ASMP also addresses Google's argument that since one of the requirements for associational standing--namely, a requirement that that neither the claim asserted nor the relief requested requires the participation of individual members in the lawsuit--is lacking, the associations should be barred from proceeding as plaintiffs in the suit. ASMP cites Supreme Court case law, which indicates that this requirement is merely a matter of administrative convenience and efficiency, meaning, the requirement has no impact on constitutional standing and the district courts therefore have discretion in deciding whether or not to apply it. ASMP argues that practical obstacles prevent each and every individual association member concerned from instituting individual actions, and therefore any such prudential rationale regarding administrative convenience is outweighed. Thus, the district court should exercise its discretion and allow the association plaintiffs to proceed as parties to the suit.

The Authors Guild's Response

The Authors Guild similarly argues that no prudential considerations compel the dismissal of the Authors Guild as an associational plaintiff. Citing the fact that it has already actively participated in the case as an associational plaintiff for over six years, the Authors Guild argues that, not only will its continued participation present no administrative difficulties, but its participation furthers the interests of judicial economy. Like ASMP, the Authors Guild is quick to point out that Google did not make a book-by-book determination as to whether to include each book in its library; thus, to deny group relief to those collectively affected by Google's copying would be manifestly unjust.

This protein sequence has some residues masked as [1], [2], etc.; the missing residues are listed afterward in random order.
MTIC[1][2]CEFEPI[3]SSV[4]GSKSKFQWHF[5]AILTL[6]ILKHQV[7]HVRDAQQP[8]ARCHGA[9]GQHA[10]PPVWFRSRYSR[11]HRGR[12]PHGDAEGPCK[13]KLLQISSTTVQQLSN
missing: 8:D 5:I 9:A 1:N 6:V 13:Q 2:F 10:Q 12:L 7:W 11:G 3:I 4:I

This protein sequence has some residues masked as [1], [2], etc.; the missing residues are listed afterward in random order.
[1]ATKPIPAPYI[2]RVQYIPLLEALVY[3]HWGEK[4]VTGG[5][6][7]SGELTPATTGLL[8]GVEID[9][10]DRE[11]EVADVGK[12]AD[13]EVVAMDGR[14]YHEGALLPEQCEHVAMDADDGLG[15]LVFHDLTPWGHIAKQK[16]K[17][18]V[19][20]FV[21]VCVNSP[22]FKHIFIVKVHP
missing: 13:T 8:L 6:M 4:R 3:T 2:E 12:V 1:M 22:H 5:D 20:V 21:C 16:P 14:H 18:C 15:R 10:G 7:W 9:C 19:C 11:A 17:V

The Authors Guild also deconstructs Google's fair use defense to determine whether, as Google claims, it must be analyzed on a case-by-case basis for each individual member of the Authors Guild. In analyzing fair use, courts consider the following factors: (i) the purpose and character of the use, including whether such use is of a commercial nature or is for nonprofit educational purposes; (ii) the nature of the copyrighted work; (iii) the amount and substantiality of the portion used in relation to the copyrighted work as a whole; and (iv) the effect of the use upon the potential market for or value of the original work. Google argues that the individualized participation of every Authors Guild member is necessary to assess the second and fourth fair use factors.

The Authors Guild counters that, although the scope of fair use may be greater with respect to some works as compared to others, the Court is not required to separately analyze every book. Specifically, courts need not require individualized proof directed toward the second fair use factor, the nature of the work, in cases where large groups of works were infringed. In the cases cited by the Authors Guild, the courts either analyzed the works at issue by dividing them into separate large categories, or reviewed a sampling of the works to analyze the second factor. Neither approach requires the analysis as to each and every individual work.

With respect to the fourth fair use factor, the Authors Guild argues that the relevant evidence will be common to all of its individual members. Specifically, the Authors Guild argues that the potential market for and value of all in-copyright books will be adversely affected in similar ways by Google's use, and that this factor therefore can be fairly analyzed by the Court without the participation of each individual Authors Guild member.

What does this mean for future copyright litigation?

The Court's decision with regard to the associational standing theory in copyright infringement cases may have a profound impact on the ability of trade associations such as the Authors Guild and ASMP to enforce rights on behalf of their members. As discussed above, the reason why many people choose to join these organizations is for that exact reason; members seek to pool their interests and resources so as to receive protection when they need it most - i.e. when their interests are being violated in such a manner that litigation remains the only method of recourse. Further, given the expense associated with instituting individual lawsuits, the ability of such associations to adjudicate claims on behalf of their members may be the only way certain members might ever see relief.

Mary Rasenberger, Partner, Cowan DeBaets, Abrahams & Sheppard
Joseph Gregory, Law Student, New York Law School

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This page contains a single entry from the blog posted on February 16, 2012 9:47 PM.